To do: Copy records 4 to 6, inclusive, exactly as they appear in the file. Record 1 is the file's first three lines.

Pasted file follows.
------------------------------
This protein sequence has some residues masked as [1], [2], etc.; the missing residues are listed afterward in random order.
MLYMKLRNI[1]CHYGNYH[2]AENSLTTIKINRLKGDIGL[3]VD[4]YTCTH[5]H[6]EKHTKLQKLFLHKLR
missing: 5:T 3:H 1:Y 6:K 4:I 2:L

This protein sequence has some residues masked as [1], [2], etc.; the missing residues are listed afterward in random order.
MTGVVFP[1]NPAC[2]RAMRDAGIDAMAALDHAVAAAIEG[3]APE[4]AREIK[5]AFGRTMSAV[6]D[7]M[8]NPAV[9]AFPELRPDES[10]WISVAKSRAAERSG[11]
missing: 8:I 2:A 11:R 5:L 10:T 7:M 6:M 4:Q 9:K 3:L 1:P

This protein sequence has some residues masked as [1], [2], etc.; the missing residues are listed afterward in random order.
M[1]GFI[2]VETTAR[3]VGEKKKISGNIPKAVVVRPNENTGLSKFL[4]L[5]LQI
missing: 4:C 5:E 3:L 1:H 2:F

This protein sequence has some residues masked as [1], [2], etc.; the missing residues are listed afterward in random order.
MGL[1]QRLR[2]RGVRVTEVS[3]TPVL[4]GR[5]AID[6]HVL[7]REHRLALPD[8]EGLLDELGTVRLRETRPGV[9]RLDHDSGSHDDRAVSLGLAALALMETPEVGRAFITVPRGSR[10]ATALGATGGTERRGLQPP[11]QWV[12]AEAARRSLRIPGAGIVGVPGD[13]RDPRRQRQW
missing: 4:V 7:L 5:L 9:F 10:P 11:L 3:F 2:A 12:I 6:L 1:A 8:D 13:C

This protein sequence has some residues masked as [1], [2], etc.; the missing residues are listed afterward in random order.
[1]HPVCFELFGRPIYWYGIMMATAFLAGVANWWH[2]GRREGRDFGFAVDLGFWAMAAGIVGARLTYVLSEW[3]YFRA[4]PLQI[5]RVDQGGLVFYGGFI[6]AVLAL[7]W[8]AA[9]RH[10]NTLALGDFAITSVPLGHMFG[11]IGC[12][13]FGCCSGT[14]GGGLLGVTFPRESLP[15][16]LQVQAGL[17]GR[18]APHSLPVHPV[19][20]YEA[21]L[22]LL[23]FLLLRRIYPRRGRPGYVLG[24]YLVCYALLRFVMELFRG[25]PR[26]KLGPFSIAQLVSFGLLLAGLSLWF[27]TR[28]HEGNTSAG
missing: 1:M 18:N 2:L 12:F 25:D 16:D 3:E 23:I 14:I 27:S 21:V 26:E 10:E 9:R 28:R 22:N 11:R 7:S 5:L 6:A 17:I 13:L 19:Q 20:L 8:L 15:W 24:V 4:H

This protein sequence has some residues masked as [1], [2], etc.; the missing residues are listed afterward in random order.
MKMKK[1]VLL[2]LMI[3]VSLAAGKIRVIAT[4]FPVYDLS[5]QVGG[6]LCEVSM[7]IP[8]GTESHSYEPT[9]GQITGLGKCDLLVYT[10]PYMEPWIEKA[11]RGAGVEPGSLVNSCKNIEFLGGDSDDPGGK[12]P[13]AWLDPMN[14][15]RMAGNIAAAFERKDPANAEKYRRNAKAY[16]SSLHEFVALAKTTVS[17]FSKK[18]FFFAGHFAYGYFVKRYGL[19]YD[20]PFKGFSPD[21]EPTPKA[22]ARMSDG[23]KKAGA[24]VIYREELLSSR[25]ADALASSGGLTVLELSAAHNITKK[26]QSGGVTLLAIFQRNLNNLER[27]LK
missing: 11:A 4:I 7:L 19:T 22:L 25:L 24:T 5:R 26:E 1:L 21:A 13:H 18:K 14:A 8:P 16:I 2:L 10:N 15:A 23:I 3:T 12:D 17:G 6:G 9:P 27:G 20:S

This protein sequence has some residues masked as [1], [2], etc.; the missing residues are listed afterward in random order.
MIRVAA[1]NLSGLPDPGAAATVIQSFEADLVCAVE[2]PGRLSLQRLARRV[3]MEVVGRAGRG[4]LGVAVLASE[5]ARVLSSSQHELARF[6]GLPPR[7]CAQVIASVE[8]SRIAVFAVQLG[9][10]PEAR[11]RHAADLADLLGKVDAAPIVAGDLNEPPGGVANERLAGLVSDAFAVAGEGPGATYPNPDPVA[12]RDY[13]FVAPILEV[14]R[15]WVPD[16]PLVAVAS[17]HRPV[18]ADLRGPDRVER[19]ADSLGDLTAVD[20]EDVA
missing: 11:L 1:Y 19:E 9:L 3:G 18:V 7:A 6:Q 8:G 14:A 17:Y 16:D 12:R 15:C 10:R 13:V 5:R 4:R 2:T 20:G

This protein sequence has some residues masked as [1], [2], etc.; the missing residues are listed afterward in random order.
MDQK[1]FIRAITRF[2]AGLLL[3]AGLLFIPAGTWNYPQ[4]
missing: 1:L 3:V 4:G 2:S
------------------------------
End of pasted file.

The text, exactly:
This protein sequence has some residues masked as [1], [2], etc.; the missing residues are listed afterward in random order.
MGL[1]QRLR[2]RGVRVTEVS[3]TPVL[4]GR[5]AID[6]HVL[7]REHRLALPD[8]EGLLDELGTVRLRETRPGV[9]RLDHDSGSHDDRAVSLGLAALALMETPEVGRAFITVPRGSR[10]ATALGATGGTERRGLQPP[11]QWV[12]AEAARRSLRIPGAGIVGVPGD[13]RDPRRQRQW
missing: 4:V 7:L 5:L 9:F 10:P 11:L 3:F 2:A 12:I 6:L 1:A 8:D 13:C

This protein sequence has some residues masked as [1], [2], etc.; the missing residues are listed afterward in random order.
[1]HPVCFELFGRPIYWYGIMMATAFLAGVANWWH[2]GRREGRDFGFAVDLGFWAMAAGIVGARLTYVLSEW[3]YFRA[4]PLQI[5]RVDQGGLVFYGGFI[6]AVLAL[7]W[8]AA[9]RH[10]NTLALGDFAITSVPLGHMFG[11]IGC[12][13]FGCCSGT[14]GGGLLGVTFPRESLP[15][16]LQVQAGL[17]GR[18]APHSLPVHPV[19][20]YEA[21]L[22]LL[23]FLLLRRIYPRRGRPGYVLG[24]YLVCYALLRFVMELFRG[25]PR[26]KLGPFSIAQLVSFGLLLAGLSLWF[27]TR[28]HEGNTSAG
missing: 1:M 18:N 2:L 12:F 25:D 16:D 3:E 23:I 14:I 27:S 21:V 26:E 10:E 9:R 28:R 22:N 11:R 7:S 5:L 6:A 17:I 13:L 19:Q 20:L 8:L 15:W 24:V 4:H

This protein sequence has some residues masked as [1], [2], etc.; the missing residues are listed afterward in random order.
MKMKK[1]VLL[2]LMI[3]VSLAAGKIRVIAT[4]FPVYDLS[5]QVGG[6]LCEVSM[7]IP[8]GTESHSYEPT[9]GQITGLGKCDLLVYT[10]PYMEPWIEKA[11]RGAGVEPGSLVNSCKNIEFLGGDSDDPGGK[12]P[13]AWLDPMN[14][15]RMAGNIAAAFERKDPANAEKYRRNAKAY[16]SSLHEFVALAKTTVS[17]FSKK[18]FFFAGHFAYGYFVKRYGL[19]YD[20]PFKGFSPD[21]EPTPKA[22]ARMSDG[23]KKAGA[24]VIYREELLSSR[25]ADALASSGGLTVLELSAAHNITKK[26]QSGGVTLLAIFQRNLNNLER[27]LK
missing: 11:A 4:I 7:L 19:T 22:L 25:L 24:T 5:R 26:E 1:L 21:A 13:H 18:K 14:A 8:P 16:I 2:L 10:N 15:A 23:I 3:T 12:D 17:G 6:G 9:P 27:G 20:S